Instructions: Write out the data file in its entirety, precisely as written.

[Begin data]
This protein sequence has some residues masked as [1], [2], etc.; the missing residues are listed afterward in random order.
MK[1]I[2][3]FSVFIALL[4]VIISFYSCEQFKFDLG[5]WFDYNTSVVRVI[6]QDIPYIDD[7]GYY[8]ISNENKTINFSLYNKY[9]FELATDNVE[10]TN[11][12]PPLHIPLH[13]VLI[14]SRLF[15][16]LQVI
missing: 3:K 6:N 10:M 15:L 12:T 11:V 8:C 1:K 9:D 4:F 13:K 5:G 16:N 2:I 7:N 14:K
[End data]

This protein sequence has some residues masked as [1], [2], etc.; the missing residues are listed afterward in random order.
MK[1]I[2][3]FSVFIALL[4]VIISFYSCEQFKFDLG[5]WFDYNTSVVRVI[6]QDIPYIDD[7]GYY[8]ISNENKTINFSLYNKY[9]FELATDNVE[10]TN[11][12]PPLHIPLH[13]VLI[14]SRLF[15][16]LQVI
missing: 3:K 6:N 10:M 15:L 12:T 11:V 8:C 1:K 9:D 4:F 13:K 5:G 16:N 2:I 7:N 14:K